Legislative Assembly for the ACT: 2005 Week 13 Hansard (Tuesday, 15 November 2005) . . Page.. 4140 ..
As we have argued for a number of years, there is a pressing requirement for appropriate facilities to provide services and care to people suffering from mental illness, and I would still argue that a time-out facility, ignored by this government yet supported by magistrates, justices, a former chief police officer, clients and carers, is the answer to many of these problems. At the same time, though, there is just as much urgency to ensure that appropriate community-based programs and services are resourced to provide critical services to people suffering from mental health issues before they reach the point where their illness necessitates admission to specialised facilities.
That is the point that we make here: this fight needs to be fought much earlier and it needs to be fought with far more resources. It is something that we would look to from the minister in the lead-up to the next budget, and indeed in the budget announcement: that we do get much quicker than is being proposed to the world’s best practice standard of somewhere between 12 and 14 per cent of health budgets being spent on mental health; that we do reduce the case loads that are currently between 30 and 40 clients per mental health worker in our system, down to the world’s best practice of 12; and that we do start and do more early intervention, particularly arming our young people so that they can identify amongst their peers those who are suffering or are in trouble and indeed arm themselves against the early onset of mental illnesses.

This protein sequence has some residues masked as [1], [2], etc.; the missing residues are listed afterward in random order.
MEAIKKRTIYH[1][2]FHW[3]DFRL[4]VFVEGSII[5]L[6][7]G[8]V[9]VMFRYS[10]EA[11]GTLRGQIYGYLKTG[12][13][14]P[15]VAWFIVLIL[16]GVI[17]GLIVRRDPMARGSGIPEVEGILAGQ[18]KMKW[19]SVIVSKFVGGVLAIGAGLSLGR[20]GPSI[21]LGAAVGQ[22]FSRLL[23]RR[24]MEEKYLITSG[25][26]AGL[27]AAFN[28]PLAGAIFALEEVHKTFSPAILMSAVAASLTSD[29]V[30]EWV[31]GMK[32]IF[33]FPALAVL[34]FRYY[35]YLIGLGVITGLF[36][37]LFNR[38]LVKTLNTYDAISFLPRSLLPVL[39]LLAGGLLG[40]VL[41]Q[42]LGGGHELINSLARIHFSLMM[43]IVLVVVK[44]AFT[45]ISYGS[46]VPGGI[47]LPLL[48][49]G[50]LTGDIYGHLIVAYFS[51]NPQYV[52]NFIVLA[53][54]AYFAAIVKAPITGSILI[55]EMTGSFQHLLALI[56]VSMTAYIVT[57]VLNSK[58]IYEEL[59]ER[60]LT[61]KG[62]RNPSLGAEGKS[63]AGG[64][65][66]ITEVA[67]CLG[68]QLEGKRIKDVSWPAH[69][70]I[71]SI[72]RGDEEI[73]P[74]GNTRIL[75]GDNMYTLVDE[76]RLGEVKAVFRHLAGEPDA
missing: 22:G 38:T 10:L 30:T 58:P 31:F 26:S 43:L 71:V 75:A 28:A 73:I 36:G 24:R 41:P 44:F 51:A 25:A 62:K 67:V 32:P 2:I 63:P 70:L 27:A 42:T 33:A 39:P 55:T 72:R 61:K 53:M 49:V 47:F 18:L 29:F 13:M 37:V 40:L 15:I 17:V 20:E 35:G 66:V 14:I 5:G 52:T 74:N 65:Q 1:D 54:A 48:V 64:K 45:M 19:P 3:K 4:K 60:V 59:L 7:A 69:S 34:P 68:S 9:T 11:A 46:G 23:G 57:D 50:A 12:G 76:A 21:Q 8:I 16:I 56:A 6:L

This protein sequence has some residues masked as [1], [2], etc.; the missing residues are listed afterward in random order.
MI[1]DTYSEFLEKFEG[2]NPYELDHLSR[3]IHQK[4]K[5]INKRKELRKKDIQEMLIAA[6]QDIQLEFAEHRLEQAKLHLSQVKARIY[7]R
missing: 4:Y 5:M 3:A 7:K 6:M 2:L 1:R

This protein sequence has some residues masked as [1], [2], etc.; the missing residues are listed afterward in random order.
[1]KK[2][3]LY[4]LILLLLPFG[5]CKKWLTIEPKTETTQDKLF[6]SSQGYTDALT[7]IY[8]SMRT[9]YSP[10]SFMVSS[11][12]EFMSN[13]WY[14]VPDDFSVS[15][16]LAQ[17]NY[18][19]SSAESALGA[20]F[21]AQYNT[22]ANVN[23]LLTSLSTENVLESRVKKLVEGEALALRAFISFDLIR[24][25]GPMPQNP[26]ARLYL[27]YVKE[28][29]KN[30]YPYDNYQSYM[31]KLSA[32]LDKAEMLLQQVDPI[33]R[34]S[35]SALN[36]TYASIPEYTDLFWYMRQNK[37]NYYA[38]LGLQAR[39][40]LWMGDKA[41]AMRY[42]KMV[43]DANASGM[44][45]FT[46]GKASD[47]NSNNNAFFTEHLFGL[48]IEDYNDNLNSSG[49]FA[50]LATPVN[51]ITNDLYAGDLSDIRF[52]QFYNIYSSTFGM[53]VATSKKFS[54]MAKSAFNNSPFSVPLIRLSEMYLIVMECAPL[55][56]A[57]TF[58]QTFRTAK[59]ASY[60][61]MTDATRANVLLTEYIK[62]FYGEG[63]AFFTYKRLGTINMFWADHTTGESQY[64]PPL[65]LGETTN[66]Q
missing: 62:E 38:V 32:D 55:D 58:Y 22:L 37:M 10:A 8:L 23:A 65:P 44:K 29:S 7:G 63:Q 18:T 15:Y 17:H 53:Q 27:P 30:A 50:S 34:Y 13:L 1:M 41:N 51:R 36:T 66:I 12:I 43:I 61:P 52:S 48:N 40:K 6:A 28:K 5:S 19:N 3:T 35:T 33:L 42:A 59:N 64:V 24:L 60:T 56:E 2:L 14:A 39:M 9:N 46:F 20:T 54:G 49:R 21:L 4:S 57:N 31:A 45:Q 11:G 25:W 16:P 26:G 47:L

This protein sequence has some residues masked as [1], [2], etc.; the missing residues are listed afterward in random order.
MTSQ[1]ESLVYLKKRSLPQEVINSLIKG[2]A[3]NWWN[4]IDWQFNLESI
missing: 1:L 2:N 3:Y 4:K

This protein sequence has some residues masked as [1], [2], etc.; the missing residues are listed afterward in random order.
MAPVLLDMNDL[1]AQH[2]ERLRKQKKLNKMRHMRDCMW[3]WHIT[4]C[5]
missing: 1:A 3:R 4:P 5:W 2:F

These are important issues, they are issues that relate to all of us and they are issues that affect all of us, and that is why I have raised as a matter of public importance the state of the mental health system in the ACT today.
MR CORBELL (Molonglo—Minister for Health and Minister for Planning) (4.00): Mr Speaker, can I start the government response to this MPI by making it quite clear that the government has never proposed the mental health precinct at the Canberra Hospital as the solution to our mental health problems. I would be a foolish man to suggest otherwise—to suggest that it was a solution—and I am not foolish, in that regard at least.
The ACT government has demonstrated, and continues to demonstrate, that we have a strong focus on improving mental health services in the ACT. This ties in with our commitment, as outlined, to improve the wellbeing of all Canberrans, with the Canberra plan and the Canberra social plan in particular.
There is no doubt that the issue of mental health in Australia now is one of pressing concern. All jurisdictions—state, commonwealth and territory—have a responsibility to work as hard and as comprehensively as they can within the resources available to them to address this growing issue of concern in our community. I would say, though, that, while we recognise there is more to be done, the government has shown its commitment to improving mental health services through significant increases in spending, in new initiatives and in new services.
ACT government spending on mental health since we took office has doubled. The figure of $75 per head of population in 2000-2001 has risen to $131 in the current budget—a 75 per cent increase. In 2003, the ACT government launched the ACT mental health strategy and action plan, which outlined the major directions for planning for the territory. These include a strong move towards prevention and recovery in mental health